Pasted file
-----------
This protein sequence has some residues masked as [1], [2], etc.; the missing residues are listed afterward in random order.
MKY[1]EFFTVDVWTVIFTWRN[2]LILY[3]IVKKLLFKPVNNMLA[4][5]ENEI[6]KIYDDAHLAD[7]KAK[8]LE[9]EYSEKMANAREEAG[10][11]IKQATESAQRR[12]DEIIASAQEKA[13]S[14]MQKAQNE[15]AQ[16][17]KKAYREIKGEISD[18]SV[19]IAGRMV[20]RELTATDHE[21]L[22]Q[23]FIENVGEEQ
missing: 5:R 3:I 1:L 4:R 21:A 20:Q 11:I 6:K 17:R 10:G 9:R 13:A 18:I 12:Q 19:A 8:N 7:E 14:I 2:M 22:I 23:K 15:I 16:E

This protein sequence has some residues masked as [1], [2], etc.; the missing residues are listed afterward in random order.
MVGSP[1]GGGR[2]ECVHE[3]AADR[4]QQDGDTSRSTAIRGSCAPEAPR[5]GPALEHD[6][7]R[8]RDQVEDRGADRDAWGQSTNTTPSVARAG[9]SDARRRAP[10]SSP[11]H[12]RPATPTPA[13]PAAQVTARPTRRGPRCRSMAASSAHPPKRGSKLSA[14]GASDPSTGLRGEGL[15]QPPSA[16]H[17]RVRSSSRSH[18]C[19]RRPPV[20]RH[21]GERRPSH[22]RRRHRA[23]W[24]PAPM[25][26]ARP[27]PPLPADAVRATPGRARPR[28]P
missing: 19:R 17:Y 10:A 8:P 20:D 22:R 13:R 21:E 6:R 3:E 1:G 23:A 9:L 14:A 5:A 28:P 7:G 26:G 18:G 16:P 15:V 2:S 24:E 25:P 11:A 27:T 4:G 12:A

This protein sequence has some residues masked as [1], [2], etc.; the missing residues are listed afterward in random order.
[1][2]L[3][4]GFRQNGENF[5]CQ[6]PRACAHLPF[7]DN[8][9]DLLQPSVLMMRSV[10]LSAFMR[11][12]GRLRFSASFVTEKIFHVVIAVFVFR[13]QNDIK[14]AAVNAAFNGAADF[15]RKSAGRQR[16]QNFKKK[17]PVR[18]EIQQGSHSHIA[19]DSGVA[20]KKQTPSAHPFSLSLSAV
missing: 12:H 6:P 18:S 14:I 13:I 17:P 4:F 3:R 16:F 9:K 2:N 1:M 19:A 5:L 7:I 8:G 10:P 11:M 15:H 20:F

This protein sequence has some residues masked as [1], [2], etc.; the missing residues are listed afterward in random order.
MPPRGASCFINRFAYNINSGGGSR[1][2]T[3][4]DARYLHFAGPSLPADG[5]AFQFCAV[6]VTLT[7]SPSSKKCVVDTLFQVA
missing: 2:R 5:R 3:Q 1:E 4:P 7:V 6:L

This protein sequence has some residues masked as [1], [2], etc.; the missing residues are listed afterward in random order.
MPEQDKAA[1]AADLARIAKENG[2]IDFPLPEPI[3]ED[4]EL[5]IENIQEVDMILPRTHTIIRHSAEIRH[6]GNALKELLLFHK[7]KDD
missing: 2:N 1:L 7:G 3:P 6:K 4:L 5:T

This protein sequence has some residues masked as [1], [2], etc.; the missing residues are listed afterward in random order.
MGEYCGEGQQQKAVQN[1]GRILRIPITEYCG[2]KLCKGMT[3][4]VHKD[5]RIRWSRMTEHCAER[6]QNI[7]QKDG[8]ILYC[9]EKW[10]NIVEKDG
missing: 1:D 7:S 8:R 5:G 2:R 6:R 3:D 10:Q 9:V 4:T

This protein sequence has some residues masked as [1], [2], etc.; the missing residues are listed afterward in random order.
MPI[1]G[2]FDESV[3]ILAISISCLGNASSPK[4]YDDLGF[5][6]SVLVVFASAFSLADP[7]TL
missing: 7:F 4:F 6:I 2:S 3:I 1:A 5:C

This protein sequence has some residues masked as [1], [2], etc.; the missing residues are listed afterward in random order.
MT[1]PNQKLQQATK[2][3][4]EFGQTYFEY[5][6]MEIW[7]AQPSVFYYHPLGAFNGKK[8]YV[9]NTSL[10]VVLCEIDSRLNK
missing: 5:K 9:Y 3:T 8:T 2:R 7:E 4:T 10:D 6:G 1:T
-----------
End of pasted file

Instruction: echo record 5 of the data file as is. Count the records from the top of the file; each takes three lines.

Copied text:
This protein sequence has some residues masked as [1], [2], etc.; the missing residues are listed afterward in random order.
MPEQDKAA[1]AADLARIAKENG[2]IDFPLPEPI[3]ED[4]EL[5]IENIQEVDMILPRTHTIIRHSAEIRH[6]GNALKELLLFHK[7]KDD
missing: 2:N 1:L 7:G 3:P 6:K 4:L 5:T